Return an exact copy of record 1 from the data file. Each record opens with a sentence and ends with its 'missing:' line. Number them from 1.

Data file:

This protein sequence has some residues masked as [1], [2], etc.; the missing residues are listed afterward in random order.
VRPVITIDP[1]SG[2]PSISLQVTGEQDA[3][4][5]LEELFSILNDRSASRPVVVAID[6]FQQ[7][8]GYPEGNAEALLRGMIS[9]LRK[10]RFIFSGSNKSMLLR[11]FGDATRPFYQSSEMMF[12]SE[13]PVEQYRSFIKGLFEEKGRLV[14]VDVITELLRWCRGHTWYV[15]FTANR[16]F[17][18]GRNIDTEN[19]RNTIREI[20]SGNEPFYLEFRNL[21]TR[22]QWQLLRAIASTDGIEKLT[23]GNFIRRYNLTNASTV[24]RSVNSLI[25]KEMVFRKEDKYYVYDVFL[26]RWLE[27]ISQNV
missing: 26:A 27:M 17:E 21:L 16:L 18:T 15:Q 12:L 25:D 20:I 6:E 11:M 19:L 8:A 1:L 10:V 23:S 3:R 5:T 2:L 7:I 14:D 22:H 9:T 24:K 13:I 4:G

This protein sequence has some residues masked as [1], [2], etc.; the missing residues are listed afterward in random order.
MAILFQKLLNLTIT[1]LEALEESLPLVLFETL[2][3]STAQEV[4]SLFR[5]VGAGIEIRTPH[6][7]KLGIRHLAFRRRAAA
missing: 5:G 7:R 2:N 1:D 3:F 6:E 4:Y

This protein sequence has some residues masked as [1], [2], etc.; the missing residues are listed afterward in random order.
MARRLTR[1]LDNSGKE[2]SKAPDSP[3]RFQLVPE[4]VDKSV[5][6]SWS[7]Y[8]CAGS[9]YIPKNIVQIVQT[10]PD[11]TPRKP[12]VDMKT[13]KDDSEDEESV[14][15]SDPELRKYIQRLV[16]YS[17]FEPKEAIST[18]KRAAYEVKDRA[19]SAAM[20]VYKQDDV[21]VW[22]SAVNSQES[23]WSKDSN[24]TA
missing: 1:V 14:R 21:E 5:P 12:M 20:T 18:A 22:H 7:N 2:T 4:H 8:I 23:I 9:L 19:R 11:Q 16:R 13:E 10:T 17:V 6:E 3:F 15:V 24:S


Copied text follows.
This protein sequence has some residues masked as [1], [2], etc.; the missing residues are listed afterward in random order.
VRPVITIDP[1]SG[2]PSISLQVTGEQDA[3][4][5]LEELFSILNDRSASRPVVVAID[6]FQQ[7][8]GYPEGNAEALLRGMIS[9]LRK[10]RFIFSGSNKSMLLR[11]FGDATRPFYQSSEMMF[12]SE[13]PVEQYRSFIKGLFEEKGRLV[14]VDVITELLRWCRGHTWYV[15]FTANR[16]F[17][18]GRNIDTEN[19]RNTIREI[20]SGNEPFYLEFRNL[21]TR[22]QWQLLRAIASTDGIEKLT[23]GNFIRRYNLTNASTV[24]RSVNSLI[25]KEMVFRKEDKYYVYDVFL[26]RWLE[27]ISQNV
missing: 26:A 27:M 17:E 21:L 16:L 18:T 15:Q 12:L 25:D 20:I 6:E 11:M 19:L 8:A 1:L 10:V 23:S 3:R 5:T 2:L 7:I 14:D 22:H 9:T 24:K 13:I 4:G